South Australian companies are working to develop mini satellites that will be launched into space to protect Australia’s defence force.
- SA companies are developing satellites capable of detecting potentially dangerous radar signals from enemy forces
- A rocket launched next month will release a device to collect data for the satellite project
- DEWC Systems hopes the satellites will be released into space by 2023
The satellites, being developed by DEWC Systems, will be capable of detecting potentially dangerous radar signals from enemy forces.
Ian Spencer, CEO of DEWC Systems, said this sort of electronic warfare (EW) was becoming increasingly important.
“All weapons that are used, other than in man-to-man combat, have some sort of targeting or guidance system that rely on radars,” Mr Spencer said.
Mr Spencer said the cube satellites would help detect radar signals coming from enemy aircraft and ships some distance away.
“That gives you a technological advantage and a better picture so you can avoid unnecessary contact with the enemy,” he said.
“It means you don’t have to be in the line of sight of that radar.
“So, if I’m on an aeroplane for example — we’ve all seen Top Gun and movies like that where they’ll get a missile tone telling them they’ve been locked up by the missile — that’s what EW is, it’s identifying that someone’s using a radar and it’s turned to a particular mode of operation that is dangerous.”
Mr Spencer said it would be “better to know that without having to be the target”.
“So if you’ve got a constellation of cube satellites, that will give you the capability to see past, or look over an area that you might be operating in and try and identify what radars are in there, how they’re operating, and use them to maybe locate enemy aircraft and ships,” he said.
Data for satellite technology collected next month
Next month, a rocket will be launched from the world’s largest privately operated rocket test range near Koonibba, in the far west of South Australia, with a small, replica payload on board.
The payload, which is about the size of a whiteboard marker, will be released from the rocket with the aim of collecting information to develop the satellite technology.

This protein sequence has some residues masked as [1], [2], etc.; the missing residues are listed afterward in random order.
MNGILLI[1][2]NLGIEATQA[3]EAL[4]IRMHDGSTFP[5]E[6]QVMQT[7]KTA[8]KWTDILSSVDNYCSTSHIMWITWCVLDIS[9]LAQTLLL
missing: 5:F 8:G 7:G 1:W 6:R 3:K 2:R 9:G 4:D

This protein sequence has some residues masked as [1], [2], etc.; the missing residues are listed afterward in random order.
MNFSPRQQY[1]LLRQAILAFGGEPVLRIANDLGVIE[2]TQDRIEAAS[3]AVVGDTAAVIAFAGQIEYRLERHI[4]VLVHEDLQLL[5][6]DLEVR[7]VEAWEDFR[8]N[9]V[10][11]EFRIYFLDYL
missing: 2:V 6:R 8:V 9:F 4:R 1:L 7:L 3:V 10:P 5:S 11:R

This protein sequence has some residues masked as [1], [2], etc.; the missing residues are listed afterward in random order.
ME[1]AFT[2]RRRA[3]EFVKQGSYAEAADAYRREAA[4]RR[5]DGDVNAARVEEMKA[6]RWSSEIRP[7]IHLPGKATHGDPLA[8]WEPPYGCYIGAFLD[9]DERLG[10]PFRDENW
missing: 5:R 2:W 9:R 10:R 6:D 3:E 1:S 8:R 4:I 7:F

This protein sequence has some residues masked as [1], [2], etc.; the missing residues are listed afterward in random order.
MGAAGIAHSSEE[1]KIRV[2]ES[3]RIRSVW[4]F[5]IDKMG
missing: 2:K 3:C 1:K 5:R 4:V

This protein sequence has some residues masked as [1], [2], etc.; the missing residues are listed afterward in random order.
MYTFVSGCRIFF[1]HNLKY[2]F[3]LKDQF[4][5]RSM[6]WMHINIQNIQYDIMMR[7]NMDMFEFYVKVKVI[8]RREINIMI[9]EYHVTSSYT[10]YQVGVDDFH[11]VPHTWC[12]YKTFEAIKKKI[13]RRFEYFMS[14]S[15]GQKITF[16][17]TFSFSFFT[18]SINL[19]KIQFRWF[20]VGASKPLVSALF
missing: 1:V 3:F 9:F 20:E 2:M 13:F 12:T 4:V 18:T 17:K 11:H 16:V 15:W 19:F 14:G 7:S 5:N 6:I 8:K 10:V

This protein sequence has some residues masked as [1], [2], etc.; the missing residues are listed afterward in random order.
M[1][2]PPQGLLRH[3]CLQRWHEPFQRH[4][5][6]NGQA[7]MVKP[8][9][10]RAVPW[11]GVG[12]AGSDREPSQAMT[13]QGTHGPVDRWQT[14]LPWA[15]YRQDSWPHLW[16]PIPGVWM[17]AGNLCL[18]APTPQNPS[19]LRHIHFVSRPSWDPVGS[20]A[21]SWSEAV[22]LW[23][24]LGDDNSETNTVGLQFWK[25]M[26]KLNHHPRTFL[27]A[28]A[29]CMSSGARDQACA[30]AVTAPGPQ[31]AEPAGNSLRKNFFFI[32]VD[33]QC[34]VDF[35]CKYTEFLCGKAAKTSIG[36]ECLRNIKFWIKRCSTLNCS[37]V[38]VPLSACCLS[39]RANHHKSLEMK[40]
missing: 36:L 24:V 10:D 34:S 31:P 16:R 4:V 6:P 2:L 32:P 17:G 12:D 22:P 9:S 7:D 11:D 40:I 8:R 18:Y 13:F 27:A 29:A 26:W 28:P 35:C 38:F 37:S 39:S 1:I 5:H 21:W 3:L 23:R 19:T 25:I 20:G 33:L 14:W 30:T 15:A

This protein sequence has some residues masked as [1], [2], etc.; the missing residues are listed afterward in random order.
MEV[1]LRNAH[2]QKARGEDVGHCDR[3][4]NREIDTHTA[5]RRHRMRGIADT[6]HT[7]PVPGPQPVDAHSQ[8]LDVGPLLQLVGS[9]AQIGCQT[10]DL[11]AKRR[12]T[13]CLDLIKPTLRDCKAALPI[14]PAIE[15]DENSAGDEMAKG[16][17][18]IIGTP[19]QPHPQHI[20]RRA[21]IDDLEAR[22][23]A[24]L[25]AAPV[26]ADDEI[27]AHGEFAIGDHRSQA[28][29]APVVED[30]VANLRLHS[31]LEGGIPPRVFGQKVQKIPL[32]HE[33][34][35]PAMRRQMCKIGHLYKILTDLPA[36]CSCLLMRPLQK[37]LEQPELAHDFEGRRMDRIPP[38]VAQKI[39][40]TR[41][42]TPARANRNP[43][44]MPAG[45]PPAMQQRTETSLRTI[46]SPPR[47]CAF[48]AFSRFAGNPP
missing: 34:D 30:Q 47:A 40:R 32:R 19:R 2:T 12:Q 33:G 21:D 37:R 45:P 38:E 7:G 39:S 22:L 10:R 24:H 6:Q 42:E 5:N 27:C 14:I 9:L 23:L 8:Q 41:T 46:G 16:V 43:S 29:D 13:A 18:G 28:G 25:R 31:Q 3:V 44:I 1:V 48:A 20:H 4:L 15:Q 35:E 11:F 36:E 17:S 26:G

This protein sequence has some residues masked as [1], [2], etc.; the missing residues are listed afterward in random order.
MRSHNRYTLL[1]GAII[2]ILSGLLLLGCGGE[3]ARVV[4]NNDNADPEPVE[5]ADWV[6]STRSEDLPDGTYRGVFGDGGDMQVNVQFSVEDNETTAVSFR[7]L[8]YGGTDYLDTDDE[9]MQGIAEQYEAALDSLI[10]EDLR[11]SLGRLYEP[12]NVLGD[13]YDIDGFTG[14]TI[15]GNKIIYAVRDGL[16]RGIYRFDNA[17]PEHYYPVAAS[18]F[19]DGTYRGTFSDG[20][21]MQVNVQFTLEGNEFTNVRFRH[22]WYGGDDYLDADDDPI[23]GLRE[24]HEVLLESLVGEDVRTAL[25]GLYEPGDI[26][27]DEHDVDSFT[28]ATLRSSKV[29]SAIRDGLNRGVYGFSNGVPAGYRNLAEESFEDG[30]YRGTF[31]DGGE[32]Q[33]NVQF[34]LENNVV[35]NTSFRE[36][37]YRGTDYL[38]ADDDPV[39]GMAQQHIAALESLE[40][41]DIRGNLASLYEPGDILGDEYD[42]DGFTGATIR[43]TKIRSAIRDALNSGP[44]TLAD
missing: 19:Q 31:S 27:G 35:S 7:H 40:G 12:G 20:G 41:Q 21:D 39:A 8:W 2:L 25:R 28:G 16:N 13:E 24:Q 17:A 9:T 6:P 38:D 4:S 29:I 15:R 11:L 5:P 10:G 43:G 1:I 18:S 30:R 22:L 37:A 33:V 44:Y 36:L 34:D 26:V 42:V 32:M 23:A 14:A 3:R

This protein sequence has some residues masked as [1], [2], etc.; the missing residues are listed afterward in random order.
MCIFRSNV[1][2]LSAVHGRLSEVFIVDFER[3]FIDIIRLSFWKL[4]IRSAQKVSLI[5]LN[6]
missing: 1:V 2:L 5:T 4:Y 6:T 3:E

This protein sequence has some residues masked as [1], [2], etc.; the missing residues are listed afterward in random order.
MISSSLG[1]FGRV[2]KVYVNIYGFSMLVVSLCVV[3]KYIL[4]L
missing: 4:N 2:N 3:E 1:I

The payload will reach the edge of space and will deploy a parachute before falling back down to Earth.
Once the information is gathered, the satellites will enter a development phase, and it is hoped they will be launched into orbit by the end of 2023.
The Koonibba Test Range has been developed by Southern Launch, which set up its headquarters in Adelaide in September 2018.
The site is particularly unique as it extends out for 145 kilometres over uninhabited national park, whereas many other rocket launch sites are situated near water which can make it difficult to recover equipment.
The Koonibba Test Range is located on Aboriginal land around 40 kilometres north-west of Ceduna, and Southern Launch said it has worked closely with the local Indigenous community.
Southern Launch CEO Llyod Damp said about 14 local Indigenous people would be hired to help on September 15 when the first test launch was set to take place.
“We’re very, very proud and very excited to be employing members of the Koonibba community to help us set up the range as well as operate the range,” Mr Damp said.
“They will be cordoning off roads, interacting with emergency services and working with any members of the public who do go to watch the event.”
Project employs Indigenous locals
Koonibba Community Aboriginal Corporation chairwoman, Kevina Ware, welcomed the training and employment opportunities.
“Community members have done traffic control training, and that’s where the employment will come in,” Ms Ware said.
“[The employees] will be making sure there are roadblocks in place and the area is secure when they do the launch, so that’s good for community members who are on employment benefits.”
Ms Ware said the project could encourage young local children to work in the space sector.
“We could have an aerospace engineer at our school at the moment, just something as simple as this can inspire them,” Ms Ware said.
Mr Damp is hopeful a successful launch next month will bring global attention to the launch site.
“Once we’ve proven all of the capabilities, then this opens the door for other international customers to come to Australia and test and validate their rocket systems before potentially progressing,” he said.
The first test launch will take place on September 15, with a second launch scheduled for September 19.
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